113-115 S. Main Street,
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Previous Names: Unique Theatre, Gayety Theatre, Happy Hour Theatre
The first Akron demonstration of motion pictures took place in 1897. But if someone were to ask when and where the Rubber City’s first actual movie theatre opened, it would be right here with the Unique Theatre. The Unique Theatre launched in the Summit Block in downtown Akron and was called the Grant & Wheeler Building during construction. The Summit represented a major change in Akron entertainment at the beginning of the 20th Century.
Once the address housing a feed store and livery, the new Summit Block was considered the “most complete place of amusement in Akron". It housed the Colonial Billiard Parlor and Bowling Alleys run by Frank Cohen that launched in 1902. (They would be refreshed as the Brunswick Lanes a decade later.) There was also a dance hall. There was a hat store called the Metropolitan Hatter. There was also a steamship agency for booking your steamship travels. In 1905, a space was carved out for the Unique Theatre. Manager Achille Phillon started with live vaudeville and four shows daily beginning on February 13, 1905. H. Frank Allan was the projectionist in charge of the Cameragraph where short films were interspersed between live acts.
The 1,000-seat venue lived up to its Unique moniker in providing films and was just Akron’s fifth theatre. It wowed audiences to the point that other theatres opened. In fact, 32 additional movie theatres reportedly launched in the next 15 years, alone. One of those - the National Theatre in 1907 - was the first to commit to movies full-time, seven day a week. The Unique Theatre had clearly lost its uniqueness.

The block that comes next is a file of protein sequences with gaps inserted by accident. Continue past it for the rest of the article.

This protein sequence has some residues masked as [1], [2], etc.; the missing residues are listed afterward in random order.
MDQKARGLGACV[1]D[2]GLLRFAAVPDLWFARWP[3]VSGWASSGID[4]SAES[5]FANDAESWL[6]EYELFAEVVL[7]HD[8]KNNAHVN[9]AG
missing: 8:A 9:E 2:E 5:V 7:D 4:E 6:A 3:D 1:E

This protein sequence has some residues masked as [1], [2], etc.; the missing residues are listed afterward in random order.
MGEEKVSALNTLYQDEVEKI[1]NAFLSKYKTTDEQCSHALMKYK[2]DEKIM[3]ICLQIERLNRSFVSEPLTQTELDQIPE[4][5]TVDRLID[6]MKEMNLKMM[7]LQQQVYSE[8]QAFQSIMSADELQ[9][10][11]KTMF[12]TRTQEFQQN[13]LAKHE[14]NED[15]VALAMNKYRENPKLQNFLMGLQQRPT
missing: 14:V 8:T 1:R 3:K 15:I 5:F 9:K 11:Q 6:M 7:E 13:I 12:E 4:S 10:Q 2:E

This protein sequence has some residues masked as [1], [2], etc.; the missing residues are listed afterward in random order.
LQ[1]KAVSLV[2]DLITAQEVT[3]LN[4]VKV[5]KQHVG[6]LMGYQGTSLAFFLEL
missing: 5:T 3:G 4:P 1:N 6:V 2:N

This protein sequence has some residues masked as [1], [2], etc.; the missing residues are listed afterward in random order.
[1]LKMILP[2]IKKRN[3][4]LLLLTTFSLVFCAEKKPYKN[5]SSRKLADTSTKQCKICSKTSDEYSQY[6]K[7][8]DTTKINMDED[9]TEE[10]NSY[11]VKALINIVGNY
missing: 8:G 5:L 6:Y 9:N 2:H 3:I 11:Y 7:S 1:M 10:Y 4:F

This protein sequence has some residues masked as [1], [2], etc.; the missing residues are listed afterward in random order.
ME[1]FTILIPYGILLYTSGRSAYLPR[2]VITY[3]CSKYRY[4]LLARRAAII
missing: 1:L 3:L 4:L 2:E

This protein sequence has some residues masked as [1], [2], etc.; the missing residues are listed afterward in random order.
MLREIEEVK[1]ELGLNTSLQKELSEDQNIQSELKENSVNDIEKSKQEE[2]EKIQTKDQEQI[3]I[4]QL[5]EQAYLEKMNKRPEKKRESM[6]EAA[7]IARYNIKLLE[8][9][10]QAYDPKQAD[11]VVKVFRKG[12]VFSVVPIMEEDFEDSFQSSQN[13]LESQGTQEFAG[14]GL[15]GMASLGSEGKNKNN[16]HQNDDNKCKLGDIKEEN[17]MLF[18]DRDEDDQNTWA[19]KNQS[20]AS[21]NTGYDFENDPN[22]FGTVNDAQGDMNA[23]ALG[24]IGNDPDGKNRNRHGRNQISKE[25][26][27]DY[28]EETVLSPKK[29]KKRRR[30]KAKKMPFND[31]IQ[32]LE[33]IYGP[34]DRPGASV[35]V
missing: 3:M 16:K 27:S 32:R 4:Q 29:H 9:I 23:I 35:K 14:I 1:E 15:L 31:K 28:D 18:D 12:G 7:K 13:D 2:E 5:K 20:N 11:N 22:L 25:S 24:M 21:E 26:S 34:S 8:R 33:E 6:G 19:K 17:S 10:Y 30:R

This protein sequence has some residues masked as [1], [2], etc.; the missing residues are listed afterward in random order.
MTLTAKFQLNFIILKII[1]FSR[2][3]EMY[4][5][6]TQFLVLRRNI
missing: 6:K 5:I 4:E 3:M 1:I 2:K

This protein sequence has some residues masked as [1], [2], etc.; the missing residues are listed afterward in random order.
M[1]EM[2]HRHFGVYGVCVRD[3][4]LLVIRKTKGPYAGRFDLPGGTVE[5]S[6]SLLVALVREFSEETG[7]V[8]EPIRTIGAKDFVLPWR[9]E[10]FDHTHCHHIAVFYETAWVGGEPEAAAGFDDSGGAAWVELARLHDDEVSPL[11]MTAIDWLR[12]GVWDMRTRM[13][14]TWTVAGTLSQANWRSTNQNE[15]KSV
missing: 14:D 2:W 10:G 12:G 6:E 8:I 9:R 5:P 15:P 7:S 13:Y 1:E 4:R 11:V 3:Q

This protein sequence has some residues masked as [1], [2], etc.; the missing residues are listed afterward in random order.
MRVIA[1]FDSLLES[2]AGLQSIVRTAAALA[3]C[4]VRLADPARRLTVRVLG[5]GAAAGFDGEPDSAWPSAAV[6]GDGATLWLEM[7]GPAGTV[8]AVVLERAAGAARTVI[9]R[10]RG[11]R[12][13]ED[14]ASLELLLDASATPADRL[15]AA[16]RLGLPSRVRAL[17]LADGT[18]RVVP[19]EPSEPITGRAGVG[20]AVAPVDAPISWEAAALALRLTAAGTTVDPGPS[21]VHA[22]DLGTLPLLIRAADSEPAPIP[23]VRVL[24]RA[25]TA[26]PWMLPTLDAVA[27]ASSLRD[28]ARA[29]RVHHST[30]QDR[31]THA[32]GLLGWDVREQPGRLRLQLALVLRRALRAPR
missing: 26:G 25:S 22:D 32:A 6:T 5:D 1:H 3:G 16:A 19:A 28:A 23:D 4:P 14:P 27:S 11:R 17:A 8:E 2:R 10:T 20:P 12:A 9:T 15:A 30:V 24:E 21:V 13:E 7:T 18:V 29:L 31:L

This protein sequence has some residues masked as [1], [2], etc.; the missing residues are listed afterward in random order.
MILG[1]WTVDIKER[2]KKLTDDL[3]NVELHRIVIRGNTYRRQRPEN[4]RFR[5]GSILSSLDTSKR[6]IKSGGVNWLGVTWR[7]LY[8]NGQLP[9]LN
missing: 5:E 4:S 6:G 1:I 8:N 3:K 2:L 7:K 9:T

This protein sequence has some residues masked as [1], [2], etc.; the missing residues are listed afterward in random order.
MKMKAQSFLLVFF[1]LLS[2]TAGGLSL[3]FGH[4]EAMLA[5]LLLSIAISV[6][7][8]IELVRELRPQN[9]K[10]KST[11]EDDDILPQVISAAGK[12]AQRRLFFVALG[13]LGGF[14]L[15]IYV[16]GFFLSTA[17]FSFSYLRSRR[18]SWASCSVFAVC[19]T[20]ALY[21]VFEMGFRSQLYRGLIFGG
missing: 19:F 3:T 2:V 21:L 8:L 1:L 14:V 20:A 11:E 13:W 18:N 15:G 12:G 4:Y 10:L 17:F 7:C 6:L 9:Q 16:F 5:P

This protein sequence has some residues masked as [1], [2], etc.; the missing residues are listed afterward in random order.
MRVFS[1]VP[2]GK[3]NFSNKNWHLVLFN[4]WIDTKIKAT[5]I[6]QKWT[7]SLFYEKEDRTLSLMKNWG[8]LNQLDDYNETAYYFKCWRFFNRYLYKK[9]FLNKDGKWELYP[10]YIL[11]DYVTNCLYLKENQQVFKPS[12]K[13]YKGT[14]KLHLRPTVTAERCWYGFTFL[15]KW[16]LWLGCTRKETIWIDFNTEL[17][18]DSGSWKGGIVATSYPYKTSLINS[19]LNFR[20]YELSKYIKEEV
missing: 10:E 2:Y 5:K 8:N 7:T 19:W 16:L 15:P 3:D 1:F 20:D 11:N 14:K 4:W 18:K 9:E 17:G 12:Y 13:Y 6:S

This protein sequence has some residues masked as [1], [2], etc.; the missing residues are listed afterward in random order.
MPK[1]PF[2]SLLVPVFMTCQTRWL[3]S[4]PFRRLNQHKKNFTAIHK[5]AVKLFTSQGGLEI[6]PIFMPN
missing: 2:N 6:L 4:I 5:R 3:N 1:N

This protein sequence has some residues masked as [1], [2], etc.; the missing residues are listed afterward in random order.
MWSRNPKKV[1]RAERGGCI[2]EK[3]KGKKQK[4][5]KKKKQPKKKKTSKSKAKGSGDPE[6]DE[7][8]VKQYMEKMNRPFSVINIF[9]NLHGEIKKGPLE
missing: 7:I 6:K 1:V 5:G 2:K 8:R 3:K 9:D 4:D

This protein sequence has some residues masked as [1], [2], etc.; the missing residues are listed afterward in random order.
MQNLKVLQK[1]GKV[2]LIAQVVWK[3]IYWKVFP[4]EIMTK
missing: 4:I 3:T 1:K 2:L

On March 2, 1907, the venue was renamed under new operators as the Gayety Theatre. But competition was challenging. On March 20, 1909, under yet new operators, it became the Happy Hour Theatre with vaudeville and movies. A popular performer was Ybur, the Handcuff Lady. Finally, on October 12, 1911, the venue got new operators and became the Grotto Theatre finally moving to full-time motion pictures. It launched with Edna Fisher in “The Stage Drivers Daughter” and Bertie Bonner in “Making a Man of Him".
The Grotto Theatre was surpassed by more than a dozen other downtown movie houses and stopped showing films in favor of vaudeville. It also subleased the space for church services in 1913. Final operators W.J. Jeffers and Fred Mueller of Cleveland tried to revive full-time movies before closing in September of 1914. The Grotto Theatre hosted events and was transformed before being converted to the Lyceum Dancing Pavilion. The last event under the Grotto Theatre name occurred in 1915. The former theatre and dance space would be converted into a retail space in the late-1910s. The building appears to have been destroyed in a 1923 fire and replaced by a bank.
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